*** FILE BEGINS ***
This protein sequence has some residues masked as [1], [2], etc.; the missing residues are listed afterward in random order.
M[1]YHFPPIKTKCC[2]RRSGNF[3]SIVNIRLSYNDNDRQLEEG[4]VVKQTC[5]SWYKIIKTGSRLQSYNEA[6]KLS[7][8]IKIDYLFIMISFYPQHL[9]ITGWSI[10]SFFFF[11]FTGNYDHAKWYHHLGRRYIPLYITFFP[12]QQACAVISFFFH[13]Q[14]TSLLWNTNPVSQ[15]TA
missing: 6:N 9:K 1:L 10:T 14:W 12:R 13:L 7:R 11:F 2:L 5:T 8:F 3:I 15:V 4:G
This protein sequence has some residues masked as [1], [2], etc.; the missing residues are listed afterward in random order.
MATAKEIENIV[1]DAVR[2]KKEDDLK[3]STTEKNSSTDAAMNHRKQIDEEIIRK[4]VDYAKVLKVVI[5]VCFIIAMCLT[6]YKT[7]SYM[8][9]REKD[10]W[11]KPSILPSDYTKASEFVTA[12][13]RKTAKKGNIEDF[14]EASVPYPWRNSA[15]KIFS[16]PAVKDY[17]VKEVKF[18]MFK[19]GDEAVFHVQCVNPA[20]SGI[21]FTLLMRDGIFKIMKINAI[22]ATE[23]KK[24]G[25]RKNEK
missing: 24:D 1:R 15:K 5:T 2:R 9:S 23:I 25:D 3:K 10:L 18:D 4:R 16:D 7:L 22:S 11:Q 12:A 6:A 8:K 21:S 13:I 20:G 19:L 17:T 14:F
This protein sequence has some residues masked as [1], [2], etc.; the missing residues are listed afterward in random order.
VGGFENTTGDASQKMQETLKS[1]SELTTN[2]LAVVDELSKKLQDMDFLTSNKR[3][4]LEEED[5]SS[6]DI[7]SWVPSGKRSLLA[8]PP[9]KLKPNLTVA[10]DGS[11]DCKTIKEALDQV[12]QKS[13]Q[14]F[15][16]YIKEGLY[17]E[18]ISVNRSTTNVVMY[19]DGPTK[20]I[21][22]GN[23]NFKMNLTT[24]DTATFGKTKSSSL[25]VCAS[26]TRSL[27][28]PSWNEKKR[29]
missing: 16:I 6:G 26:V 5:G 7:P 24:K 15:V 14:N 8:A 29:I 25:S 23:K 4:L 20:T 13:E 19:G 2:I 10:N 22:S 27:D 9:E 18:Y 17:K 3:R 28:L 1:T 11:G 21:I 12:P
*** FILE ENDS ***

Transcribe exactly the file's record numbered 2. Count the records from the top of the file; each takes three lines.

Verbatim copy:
This protein sequence has some residues masked as [1], [2], etc.; the missing residues are listed afterward in random order.
MATAKEIENIV[1]DAVR[2]KKEDDLK[3]STTEKNSSTDAAMNHRKQIDEEIIRK[4]VDYAKVLKVVI[5]VCFIIAMCLT[6]YKT[7]SYM[8][9]REKD[10]W[11]KPSILPSDYTKASEFVTA[12][13]RKTAKKGNIEDF[14]EASVPYPWRNSA[15]KIFS[16]PAVKDY[17]VKEVKF[18]MFK[19]GDEAVFHVQCVNPA[20]SGI[21]FTLLMRDGIFKIMKINAI[22]ATE[23]KK[24]G[25]RKNEK
missing: 24:D 1:R 15:K 5:T 2:R 9:S 23:I 25:D 3:K 10:L 18:D 4:R 16:D 7:L 22:S 11:Q 12:A 6:A 8:K 21:S 13:I 20:G 19:L 17:T 14:F